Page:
::Dude, Someone Stole My Muffler
By Elliott West, Raleigh Chronicle News Editor
Thursday, July 19, 2007
RALEIGH - In this era of brazen metal thefts, perhaps folks shouldn't be surprised by the level that thieves have stooped to in order to take off with precious metals.
However, the Raleigh Police Department says that some thieves have been stooping pretty low recently -- like under dozens of cars.
Raleigh Police Department spokesman Jim Sughrue said earlier today that officers have taken two reports since Monday involving the theft of 31 catalytic converters from cars and trucks in Raleigh.
The converters were cut out from the muffler and exhaust systems of vehicles that were parked overnight at local repair shops, say police.
In the first case on Monday, police say a theft was reported at a body shop in the 7300 block of Capital Boulevard in Raleigh, where 13 catalytic converters had been taken from vehicles awaiting repairs.
Then on Tuesday, police say that another theft was reported on Capital Boulevard.
Two car repair shops in the 3800 block of Capital Boulevard reported thefts.
Police say that 18 catalytic converters were been taken from cars there at two repair shops that share a building. Police say that 17 of the damaged vehicles belonged to customers while one of cars belonged to a shop owner.
Some stolen catalytic converters wind up being used on other vehicles.
However, police added that some are disassembled to recover the small quantities of precious metals found inside them including platinum, palladium or rhodium which command a high price per ounce.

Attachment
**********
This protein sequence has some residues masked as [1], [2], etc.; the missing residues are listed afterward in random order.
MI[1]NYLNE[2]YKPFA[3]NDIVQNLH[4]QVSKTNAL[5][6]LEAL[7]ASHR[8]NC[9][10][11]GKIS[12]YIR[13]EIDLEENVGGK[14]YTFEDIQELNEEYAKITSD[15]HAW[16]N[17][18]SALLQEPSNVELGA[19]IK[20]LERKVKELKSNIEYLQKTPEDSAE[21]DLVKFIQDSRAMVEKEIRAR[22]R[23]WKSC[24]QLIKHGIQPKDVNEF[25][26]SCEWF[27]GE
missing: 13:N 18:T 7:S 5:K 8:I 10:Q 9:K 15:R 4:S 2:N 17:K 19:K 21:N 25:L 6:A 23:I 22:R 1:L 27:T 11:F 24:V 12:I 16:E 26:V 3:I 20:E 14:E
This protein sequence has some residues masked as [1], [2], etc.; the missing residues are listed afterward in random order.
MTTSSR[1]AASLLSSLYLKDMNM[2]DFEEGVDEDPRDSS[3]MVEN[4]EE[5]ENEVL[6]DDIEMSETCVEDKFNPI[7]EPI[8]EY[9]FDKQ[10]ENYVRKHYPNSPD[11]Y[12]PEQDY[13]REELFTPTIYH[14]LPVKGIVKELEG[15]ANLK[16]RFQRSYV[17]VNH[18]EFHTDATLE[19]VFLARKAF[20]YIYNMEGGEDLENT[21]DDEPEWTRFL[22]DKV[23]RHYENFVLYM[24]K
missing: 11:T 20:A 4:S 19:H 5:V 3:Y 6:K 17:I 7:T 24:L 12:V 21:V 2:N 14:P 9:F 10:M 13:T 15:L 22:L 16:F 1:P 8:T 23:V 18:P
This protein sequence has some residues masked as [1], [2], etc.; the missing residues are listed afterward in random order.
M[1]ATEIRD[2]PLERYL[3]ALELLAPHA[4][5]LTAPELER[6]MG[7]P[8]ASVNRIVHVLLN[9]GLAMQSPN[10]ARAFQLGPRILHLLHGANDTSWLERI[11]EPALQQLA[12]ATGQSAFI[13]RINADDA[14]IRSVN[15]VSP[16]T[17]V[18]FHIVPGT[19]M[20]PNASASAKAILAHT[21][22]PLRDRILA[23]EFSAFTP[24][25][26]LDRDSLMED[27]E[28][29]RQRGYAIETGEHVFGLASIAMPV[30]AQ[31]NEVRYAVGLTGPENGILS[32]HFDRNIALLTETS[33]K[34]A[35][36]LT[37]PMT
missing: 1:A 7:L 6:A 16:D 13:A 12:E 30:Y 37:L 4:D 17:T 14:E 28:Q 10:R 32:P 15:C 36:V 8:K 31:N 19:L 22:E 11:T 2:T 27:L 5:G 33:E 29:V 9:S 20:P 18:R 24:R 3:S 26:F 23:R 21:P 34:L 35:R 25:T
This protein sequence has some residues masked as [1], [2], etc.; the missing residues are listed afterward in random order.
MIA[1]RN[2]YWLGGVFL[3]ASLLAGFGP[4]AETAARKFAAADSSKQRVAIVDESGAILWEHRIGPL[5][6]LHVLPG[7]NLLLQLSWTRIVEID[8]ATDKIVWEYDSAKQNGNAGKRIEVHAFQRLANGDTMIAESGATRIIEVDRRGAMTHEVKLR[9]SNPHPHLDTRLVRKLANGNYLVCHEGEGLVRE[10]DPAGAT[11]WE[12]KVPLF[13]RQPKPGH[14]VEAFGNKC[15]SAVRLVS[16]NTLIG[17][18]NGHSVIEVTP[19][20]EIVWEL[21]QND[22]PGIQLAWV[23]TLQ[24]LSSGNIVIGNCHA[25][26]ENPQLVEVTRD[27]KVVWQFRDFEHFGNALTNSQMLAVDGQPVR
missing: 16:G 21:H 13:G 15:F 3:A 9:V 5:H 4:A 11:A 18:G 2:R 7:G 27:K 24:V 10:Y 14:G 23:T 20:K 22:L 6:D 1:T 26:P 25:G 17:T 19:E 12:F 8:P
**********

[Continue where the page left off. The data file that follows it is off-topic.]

Depending upon the manufacture, the different metals are present in order to create a chemical reaction which reduces the emissions from the exhaust.
According to an article on the online encyclopedia known as Wikipedia, platinum is worth up to $1,200 an ounce; palladium is worth $320 an ounce; and rhodium can can go for up to $6,000 an ounce.
But, according to the article, the use of those precious metals in a catalytic converter is so small that there is usually less than $50 of metal in 2007 prices used per converter, not taking into account the labor and time needed to tear the metal out of the converter (or to steal the converter in the first place).
Trucks and SUV's are especially vulnerable to converter theft because they have a higher ground clearance, making it easier for thieves to gain access to the exhaust sections.
Metal thieves have been rampant in the Triangle, with some stealing wiring from construction sites, wiring in stoplights, and even manhole covers in Durham.
Raleigh Police are asking that anyone with information about the thefts to call the Raleigh Police Department's Detective Division at (919) 890-3555 or CrimeStoppers at (919) 226-CRIME. Callers do not have to reveal their identities. ::